The app works by setting up a P2P connection between you and anyone you decide to share a file with. Ordinarily, file transfers are carried out in real-time, but if you want to send a file to a friend who is not currently online, it will be securely stored until they are available. This reduces the size limit right down to 100MB but it is possible to send an unlimited number of files in this way.
British libel law is a veritable minefield and the difficulty of policing many aspects of the internet mean that websites and social networks have often been treated rather differently to newspapers and magazines. But a court ruling means that this is set to change. A judge has ruled that a 46 character tweet made by Sally Bercow, wife of the Speaker of the House of Commons, John Bercow, is indeed libellous.
The tweet read "Why is Lord McAlpine trending? *Innocent face*". For the uninitiated, Lord McAlpine is the former Deputy Chairman and Party Treasurer of the Conservative Party and he denied claims that he was involved in alleged sexual abuse at a Welsh foster care home in the 70s and 80s.
Following a rebrading, late-yesterday, third-party Instagram client Itsdagram shed its name and looks and surfaced as the new Instance on Windows Phone Store. The app, which boasts the same essential functionality as before, now sports a redesigned interface and introduces a couple of new features and enhancements.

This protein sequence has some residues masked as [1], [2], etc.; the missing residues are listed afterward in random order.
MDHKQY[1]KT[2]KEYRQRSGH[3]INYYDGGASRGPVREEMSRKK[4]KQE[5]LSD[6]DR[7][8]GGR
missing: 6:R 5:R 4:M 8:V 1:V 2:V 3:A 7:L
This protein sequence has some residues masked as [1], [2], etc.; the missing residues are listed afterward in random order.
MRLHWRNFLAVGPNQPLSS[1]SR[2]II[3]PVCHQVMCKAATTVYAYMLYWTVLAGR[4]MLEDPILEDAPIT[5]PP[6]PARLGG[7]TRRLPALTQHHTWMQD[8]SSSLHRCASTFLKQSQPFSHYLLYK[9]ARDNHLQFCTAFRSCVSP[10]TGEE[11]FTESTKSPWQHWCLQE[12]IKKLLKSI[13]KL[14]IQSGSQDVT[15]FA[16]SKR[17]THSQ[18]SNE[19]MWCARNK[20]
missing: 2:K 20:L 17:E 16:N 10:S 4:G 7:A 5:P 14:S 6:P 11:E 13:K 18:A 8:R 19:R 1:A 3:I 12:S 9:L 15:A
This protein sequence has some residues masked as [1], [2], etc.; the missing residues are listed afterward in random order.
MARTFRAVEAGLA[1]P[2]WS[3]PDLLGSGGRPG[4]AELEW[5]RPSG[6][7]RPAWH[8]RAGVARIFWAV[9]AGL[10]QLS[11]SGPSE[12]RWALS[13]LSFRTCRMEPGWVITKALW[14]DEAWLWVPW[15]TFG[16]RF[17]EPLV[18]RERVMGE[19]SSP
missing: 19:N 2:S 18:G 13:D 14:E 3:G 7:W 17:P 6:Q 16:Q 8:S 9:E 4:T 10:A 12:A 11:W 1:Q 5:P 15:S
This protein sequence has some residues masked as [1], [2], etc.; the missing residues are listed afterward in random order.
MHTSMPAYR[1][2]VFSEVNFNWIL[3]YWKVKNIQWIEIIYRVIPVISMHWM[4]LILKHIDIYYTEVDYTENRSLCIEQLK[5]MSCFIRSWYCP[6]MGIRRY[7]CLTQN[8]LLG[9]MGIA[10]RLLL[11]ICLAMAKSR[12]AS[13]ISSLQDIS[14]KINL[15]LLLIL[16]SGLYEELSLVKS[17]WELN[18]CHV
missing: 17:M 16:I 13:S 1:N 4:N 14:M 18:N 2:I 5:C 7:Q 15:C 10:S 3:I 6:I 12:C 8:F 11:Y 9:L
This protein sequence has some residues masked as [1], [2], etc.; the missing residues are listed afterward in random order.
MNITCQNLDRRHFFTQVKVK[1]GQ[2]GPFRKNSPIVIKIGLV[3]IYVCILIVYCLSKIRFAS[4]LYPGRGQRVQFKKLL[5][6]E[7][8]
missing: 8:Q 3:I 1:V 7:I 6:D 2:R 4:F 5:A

According to the developer, Daniel Gary, the app's rebranding follows Microsoft's request to better differentiate Itsdagram from Instagram. The software giant appears to pursue the path of least resistance in order to beef up the Windows Phone ecosystem and keep third-party apps in the running. Gary says that no legal action nor "threats" influenced his decision to comply with the request. Now let's go through the changes introduced by Instance.
Facebook has announced that it's introducing verified pages to help users find the authentic accounts of celebrities, businesses and other high profile subjects. Verified pages will have a blue check mark next to the name both at the top of the page and in search results.